Top of page
Global Site Navigation

About ECU

Local Section Navigation

Help us improve our content by rating this page.

Page rating system

Please leave a comment about your rating so we can better understand how we might improve the page.

You are here: Main Content

Reconciliation Action Plan

In 1998 ECU published a Statement of Reconciliation; it’s first expression of its commitment to reconciliation between Aboriginal and non-Aboriginal Australians.  The commitment was further articulated in the ECU Strategic Plan 1998-2002 and was restated as a ECU Statement of Commitment to Indigenous Australians. An over-arching ECU Equity Statement of Commitment was also produced, to articulate the University’s aims and aspirations for a supportive and inclusive learning environment and services to students, staff and the community.

ECU’s RAP journey began in 2010 through the leadership of the University’s Indigenous Consultative Committee (ICC), resulting in the launch of the inaugural plan (2011-2012) in May 2011, followed by a three year plan (2012-2015) released in May 2012.

Achievement of the deliverables articulated in ECU’s 2012-2015 RAP are numerous, and highlights include:

  • revised and promulgated ECU’s Policy for Recognising Aboriginal and Torres Strait Islander Peoples and Country;
  • created Aboriginal Cultural Reflective Spaces at the Joondalup Campus;
  • opened the Council-named Ngoolark building on the Joondalup Campus which incorporates a dedicated Kurongkurl Katitjin presence;
  • completed a highly successful pilot “Embedding Indigenous Perspectives in the Curriculum” project led by an Aboriginal consultant;
  • introduced and applied ECU’s Aboriginal Research and Study Protocols;
  • increased the focus on attracting and retaining Aboriginal and Torres Strait Islander staff through actions in ECU’s Aboriginal and Torres Strait Islander Employment Strategy and Action Plan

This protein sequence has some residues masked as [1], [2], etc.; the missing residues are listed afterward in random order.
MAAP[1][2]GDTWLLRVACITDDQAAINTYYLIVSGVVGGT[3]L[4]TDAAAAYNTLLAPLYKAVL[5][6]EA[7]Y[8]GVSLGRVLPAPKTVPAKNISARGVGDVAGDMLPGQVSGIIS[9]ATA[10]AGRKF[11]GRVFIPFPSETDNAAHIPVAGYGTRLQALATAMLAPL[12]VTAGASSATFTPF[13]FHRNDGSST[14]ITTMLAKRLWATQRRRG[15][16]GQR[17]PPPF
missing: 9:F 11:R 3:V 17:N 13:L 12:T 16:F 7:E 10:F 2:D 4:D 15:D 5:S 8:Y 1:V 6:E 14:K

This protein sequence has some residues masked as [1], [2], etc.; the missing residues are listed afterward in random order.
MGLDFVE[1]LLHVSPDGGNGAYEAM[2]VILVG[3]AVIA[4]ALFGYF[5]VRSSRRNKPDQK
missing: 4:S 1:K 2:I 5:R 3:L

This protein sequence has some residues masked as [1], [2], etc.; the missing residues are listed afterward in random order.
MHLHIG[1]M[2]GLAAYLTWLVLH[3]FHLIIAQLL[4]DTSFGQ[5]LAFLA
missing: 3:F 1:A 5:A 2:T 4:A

• increased our engagement with Elders, schools and Aboriginal communities;
  • improved communication with ECU’s Aboriginal and Torres Strait Islander Alumni; and
  • exhibited rarely seen Aboriginal and Torres Strait Islander art works including new commissions, and purchases of work by Nyoongar artists.

Building on these successes, achieving ECU’s vision for Reconciliation is being driven by our current three year Stretch RAP 2015-2018.

This RAP has been endorsed by the University’s governing Council and externally at Stretch level, the third in a four level framework, by Reconciliation Australia. The RAP 2015-2018 is focused on expanding and embedding ECU’s reconciliation efforts through 35 actions, each with a number of deliverable targets, organised around the seven themes of:

  • Celebrating cultures
  • Inspiring communities
  • Reconciling ECU’s values
  • Learning and research at ECU
  • Working at ECU
  • Leading and influencing
  • Governing our University

Monitoring and Implementation

The Vice-Chancellor’s Reconciliation Committee monitors the implementation and progress of the ECU Reconciliation Action Plan. The Committee meets quarterly and has representation across numerous areas and levels of the University and also from Aboriginal and/or Torres Strait Islander students and staff.

By raising awareness of Aboriginal and Torres Strait Islander cultures, knowledges and issues and by advocating for improved outcomes and reconciliation, ECU seeks to ensure that its students, staff and graduates make positive contributions to the sustainability and well-being of Aboriginal and Torres Strait Islander peoples and communities.

Skip to top of page